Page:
Uladi Mussa, a senior aide to Malawi President Peter Mutharika, resigned his position following a corruption indictment by the United States in July 2019.
Mussa till August 8 was presidential advisor on parliamentary affairs. He tendered his resignation to the presidency days to his appearance before court over a corruption case.
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Despite standing down from government, he still maintains his role as a vice-president of the ruling Democratic Progressive Party (DPP) for the Central Region.
The state is accusing him of misdealings in the issuance of Malawi citizenship to 50 foreigners, the privately-owned Malawi Nation newspaper reported.
The report quoted a US Embassy public affairs officer Douglas Johnston, as saying Washington was encouraged by the resignation.
He said in a written response: “It is the position of the United States Government that Mr. Mussa was involved in significant corruption while serving as Malawi’s minister of Home Affairs, and, therefore, his presence in government was no longer consistent with the current administration, which has publicly stated its determination to root out and eradicate corruption.”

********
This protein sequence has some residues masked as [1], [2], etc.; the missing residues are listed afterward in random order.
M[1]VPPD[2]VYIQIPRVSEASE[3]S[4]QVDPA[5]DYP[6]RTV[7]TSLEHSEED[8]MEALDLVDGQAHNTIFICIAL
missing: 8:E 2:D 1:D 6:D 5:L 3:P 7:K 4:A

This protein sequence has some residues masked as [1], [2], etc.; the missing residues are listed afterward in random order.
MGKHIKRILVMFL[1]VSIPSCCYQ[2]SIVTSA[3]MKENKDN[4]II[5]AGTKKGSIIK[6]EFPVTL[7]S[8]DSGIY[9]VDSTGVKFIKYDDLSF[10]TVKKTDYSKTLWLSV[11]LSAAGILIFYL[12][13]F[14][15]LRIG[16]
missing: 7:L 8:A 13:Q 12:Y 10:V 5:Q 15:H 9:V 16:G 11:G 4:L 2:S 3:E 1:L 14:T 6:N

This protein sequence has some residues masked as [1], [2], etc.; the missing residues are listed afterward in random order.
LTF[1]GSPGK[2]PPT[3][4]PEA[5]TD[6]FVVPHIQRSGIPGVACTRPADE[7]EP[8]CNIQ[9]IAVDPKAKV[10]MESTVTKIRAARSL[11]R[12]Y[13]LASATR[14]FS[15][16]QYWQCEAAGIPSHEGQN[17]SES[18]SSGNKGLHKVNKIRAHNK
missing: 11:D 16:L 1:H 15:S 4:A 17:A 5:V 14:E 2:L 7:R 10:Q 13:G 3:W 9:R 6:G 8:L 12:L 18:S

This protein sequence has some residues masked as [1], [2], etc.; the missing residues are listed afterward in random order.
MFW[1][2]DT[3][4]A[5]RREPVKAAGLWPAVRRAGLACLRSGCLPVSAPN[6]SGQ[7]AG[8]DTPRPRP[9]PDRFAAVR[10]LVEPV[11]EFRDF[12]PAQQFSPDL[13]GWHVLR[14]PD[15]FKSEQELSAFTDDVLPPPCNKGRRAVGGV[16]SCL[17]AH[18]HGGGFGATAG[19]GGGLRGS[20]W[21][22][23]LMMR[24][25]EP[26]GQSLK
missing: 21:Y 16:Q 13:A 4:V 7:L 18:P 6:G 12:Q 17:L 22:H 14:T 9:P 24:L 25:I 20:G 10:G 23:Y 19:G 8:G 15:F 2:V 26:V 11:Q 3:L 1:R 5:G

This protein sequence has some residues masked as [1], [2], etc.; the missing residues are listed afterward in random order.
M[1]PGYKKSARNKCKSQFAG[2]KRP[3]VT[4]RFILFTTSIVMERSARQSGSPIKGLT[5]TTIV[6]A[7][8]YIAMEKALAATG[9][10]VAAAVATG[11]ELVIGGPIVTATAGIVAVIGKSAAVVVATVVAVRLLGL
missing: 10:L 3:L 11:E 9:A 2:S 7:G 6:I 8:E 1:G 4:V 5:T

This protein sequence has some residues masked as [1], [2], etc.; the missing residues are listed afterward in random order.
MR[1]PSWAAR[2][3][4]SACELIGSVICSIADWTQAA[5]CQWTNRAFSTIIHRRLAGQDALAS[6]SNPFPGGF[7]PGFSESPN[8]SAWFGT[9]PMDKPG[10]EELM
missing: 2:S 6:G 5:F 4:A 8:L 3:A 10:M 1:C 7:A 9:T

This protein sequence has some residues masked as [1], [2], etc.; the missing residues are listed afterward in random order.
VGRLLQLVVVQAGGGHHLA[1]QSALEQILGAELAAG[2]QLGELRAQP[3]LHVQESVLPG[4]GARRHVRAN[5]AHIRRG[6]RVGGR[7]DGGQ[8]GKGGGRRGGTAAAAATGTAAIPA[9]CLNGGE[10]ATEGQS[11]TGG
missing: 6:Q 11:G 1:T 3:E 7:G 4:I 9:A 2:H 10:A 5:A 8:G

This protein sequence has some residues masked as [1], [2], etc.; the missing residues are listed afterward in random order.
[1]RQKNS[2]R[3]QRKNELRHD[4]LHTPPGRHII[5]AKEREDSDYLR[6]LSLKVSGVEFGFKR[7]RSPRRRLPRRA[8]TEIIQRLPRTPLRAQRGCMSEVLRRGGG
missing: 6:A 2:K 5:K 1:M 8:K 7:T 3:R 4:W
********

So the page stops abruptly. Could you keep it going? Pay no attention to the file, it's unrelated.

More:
The accused and his wife Cecilia were banned from entry into the United States due to allegations of “significant corruption”, the U.S. Embassy said.
“In cases where the Secretary of State has credible information that foreign officials have been involved in significant corruption or gross violations of human rights, those individuals and their immediate family members are ineligible for entry into the United States,” the embassy statement read.
It said Mussa had engaged in and benefited from public corruption in relation to his official duties while minister of home affairs from 2012-2014 when he served in former president Joyce Banda’s administration.
Mussa was arrested in March last year and charged with abuse of office by the southern African country’s anti-corruption bureau relating to the issuance of Malawian passports to foreigners during his term as minister.
Mussa has denied the charges. He told Reuters he was surprised by the U.S. decision as his case was still ongoing.
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Mutharika vowed in May that he would not spare anyone found abusing their official positions, in an apparent response to allegations of corruption that marked his first term.